Westworld is shaping up to be HBO's next big hit series, airing in the ever-popular Sunday night timeslot occupied by Game of Thrones 10 times per year and previously held by The Sopranos and Six Feet Under.
The series comes from producer J.J. Abrams which partially explains why it is shrouded in mystery similar to his 2004 endeavor with LOST.
For now, the biggest questions of the show are regarding who Ed Harris' Man in Black. Who is he? What does he want? Where did he come from?
There are a few facts we have to lay out before we can answer those questions but answer them we most certainly will.
Harris' character has been on an unstoppable warpath with all of Westworld's hosts. He intimately interacts with the hosts around him but, almost always, ends up killing them in brutal fashion with zero remorse.
Numerous times the character has expressed interest in finding his way out of "the maze." Still, no one else seems to be talking about this maze despite clues being embedded on the inside of other hosts' scalps.
The bullets of Westworld are only strong enough to penetrate the "flesh" of the hosts which is designed to be weaker than human flesh. This was best displayed when Jimmi Simpson's William was shot in the streets standing up for Clementine. He was merely injured as though he were shot by a paintball gun or rubber bullet, at best, but his gun took out his enemy in all of his bloody glory.
Furthermore, only a small number of hosts have access to weapons like an axe because such objects can do damage to both human guests and hosts.
Along the way, hosts have defended themselves against the Man in Black but their resistance is futile as the bullets manufactured for their guns do no damage to him. Many viewers are taking this fact as signifying the Man in Black to be a rogue human guest.
The prevailing theory of Westworld's Man in Black claims that he is a much older version of William trapped in the environment with the stories being told during different timelines. Sure, that would be very J.J. Abrams of them, but it's not the theory this writer is buying into, and it's false because security has previously been seen watching him on the security cameras in real time.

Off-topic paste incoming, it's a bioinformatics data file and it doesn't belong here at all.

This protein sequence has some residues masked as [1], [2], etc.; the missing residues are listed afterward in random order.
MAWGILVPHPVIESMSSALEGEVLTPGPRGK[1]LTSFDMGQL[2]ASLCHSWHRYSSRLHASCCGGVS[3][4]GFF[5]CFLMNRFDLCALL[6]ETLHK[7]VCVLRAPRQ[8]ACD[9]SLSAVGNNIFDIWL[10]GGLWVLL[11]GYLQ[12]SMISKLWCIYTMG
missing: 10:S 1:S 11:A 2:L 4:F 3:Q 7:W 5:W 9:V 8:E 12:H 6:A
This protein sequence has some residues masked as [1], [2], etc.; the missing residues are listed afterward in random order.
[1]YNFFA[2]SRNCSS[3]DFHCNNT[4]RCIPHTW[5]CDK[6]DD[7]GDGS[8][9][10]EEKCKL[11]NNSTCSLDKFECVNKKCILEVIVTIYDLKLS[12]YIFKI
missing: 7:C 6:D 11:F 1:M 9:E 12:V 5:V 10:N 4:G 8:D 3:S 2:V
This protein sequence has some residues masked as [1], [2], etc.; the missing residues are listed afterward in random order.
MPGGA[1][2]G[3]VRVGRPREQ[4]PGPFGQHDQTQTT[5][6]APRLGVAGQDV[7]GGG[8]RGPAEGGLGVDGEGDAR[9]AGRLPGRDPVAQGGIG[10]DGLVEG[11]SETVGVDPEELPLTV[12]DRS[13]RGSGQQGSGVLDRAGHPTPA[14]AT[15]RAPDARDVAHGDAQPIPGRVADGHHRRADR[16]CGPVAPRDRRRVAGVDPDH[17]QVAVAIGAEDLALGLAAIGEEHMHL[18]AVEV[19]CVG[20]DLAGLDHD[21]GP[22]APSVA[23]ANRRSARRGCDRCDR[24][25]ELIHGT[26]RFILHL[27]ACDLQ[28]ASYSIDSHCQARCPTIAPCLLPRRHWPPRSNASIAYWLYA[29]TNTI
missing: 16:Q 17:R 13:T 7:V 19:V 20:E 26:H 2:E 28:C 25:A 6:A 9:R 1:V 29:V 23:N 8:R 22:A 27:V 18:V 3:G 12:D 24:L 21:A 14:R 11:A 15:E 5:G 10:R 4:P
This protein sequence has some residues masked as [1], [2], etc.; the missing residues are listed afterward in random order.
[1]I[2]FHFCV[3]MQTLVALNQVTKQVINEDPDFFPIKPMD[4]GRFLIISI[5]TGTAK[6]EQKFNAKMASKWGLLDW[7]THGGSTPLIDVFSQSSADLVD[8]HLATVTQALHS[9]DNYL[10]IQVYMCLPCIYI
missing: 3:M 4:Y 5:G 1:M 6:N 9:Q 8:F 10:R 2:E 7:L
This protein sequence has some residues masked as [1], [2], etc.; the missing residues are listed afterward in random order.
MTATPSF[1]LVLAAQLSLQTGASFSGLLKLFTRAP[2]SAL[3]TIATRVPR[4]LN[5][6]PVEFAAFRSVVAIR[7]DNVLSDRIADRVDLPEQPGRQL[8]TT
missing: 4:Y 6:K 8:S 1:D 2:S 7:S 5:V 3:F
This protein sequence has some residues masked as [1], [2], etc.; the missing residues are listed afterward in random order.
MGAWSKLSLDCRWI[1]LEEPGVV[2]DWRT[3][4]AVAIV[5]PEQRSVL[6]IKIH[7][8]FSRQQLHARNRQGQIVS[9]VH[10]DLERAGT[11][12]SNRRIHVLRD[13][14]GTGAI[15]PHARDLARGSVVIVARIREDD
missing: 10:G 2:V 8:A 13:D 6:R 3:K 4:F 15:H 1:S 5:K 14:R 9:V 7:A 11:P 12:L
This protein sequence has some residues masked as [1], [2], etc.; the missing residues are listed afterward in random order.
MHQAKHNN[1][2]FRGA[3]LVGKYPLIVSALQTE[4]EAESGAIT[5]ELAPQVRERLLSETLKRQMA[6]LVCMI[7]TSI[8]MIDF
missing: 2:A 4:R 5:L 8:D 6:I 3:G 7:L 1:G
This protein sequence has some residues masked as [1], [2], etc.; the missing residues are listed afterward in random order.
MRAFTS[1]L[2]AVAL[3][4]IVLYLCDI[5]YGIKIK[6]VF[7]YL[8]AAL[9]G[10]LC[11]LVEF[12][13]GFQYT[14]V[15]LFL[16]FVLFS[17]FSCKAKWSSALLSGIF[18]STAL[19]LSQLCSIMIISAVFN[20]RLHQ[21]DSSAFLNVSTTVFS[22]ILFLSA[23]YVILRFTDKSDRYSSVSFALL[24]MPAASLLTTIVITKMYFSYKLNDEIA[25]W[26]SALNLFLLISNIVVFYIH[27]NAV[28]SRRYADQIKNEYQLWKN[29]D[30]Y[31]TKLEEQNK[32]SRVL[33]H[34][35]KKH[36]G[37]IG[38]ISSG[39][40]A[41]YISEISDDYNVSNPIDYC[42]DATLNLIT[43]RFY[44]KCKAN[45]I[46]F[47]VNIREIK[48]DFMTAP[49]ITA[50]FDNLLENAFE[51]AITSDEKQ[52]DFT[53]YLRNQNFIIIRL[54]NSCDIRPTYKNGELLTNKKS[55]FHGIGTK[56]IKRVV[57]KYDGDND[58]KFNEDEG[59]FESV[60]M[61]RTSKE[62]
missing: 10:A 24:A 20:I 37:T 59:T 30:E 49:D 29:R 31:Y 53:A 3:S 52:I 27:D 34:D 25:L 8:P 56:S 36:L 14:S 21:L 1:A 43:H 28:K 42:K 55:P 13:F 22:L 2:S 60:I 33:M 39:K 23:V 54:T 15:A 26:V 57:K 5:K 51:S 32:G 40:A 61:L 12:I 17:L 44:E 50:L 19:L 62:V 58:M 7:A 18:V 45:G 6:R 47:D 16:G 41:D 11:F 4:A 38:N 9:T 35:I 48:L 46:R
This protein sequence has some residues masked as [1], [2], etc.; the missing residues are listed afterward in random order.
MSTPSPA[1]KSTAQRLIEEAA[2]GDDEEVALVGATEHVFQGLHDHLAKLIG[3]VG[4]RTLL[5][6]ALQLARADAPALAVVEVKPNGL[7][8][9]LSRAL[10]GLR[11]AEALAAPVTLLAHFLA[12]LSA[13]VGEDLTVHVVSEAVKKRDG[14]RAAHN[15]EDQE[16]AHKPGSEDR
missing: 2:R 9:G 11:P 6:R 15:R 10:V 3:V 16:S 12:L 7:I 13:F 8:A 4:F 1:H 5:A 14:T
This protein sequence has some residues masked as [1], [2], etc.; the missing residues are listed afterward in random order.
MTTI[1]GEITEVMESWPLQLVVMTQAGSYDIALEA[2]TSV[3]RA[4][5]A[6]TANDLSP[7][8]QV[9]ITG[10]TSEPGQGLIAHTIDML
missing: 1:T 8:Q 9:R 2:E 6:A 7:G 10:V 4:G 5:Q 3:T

Here's what is really going on with the Man in Black...
Westworld's Man in Black has to be one of the first (if not the first) host to be unleashed in the environment.
Somewhere along the way, the Man in Black's wave of hosts was recalled in their entirety but he was left behind and thought to be deactivated or otherwise found a way to fly under the radar, posing as a human guest. The security team behind Westworld has stopped tracking him, as a result, and in that time he has developed consciousness without his hardware being reset after regular conversations.
Back when Westworld was first created, the idea of humans killing hosts and hosts killing hosts was undeveloped. The hosts were made from stronger (probably more expensive) material. Once the idea of introducing storylines which required gun fights and death came about, the invincible wave of hosts was recalled. Except the Man in Black.
Over his years in the controlled environment, the Man in Black has searched for both clues to the maze in other hosts skulls and information about the outside world from their hard drives. One example is Dolores' memory of him attacking her in the barn. Either he was simply a part of the story line taking place a long time ago and the memory still haunts her or he tossed her into the barn to carve into her head and pull information about her conversations with Jeffrey Wright's Bernard Lowe and others living in the free world.
Don't forget: the first episode of Westworld was called, "The Original." Such a title could indicate what the entire series is about: Ed Harris' Man in Black. The original host, the original sentient robot, and the first host to develop consciousness.0comments
The only argument against the theory is Bernard talking to Dolores, calling her the oldest host in Westworld. She may be the oldest as far as Bernard knows but may not be the original host. Keep in mind, Anthony Hopkins' Dr. Robert Ford has a few tricks up his sleeve. The Man in Black may have been his curveball for the new world as his ego and curiosity allowed him to create a monster, one way or another making him the original host who has found a conscious desire to survive.
Westworld airs Sundays at 9 p.m. ET on HBO.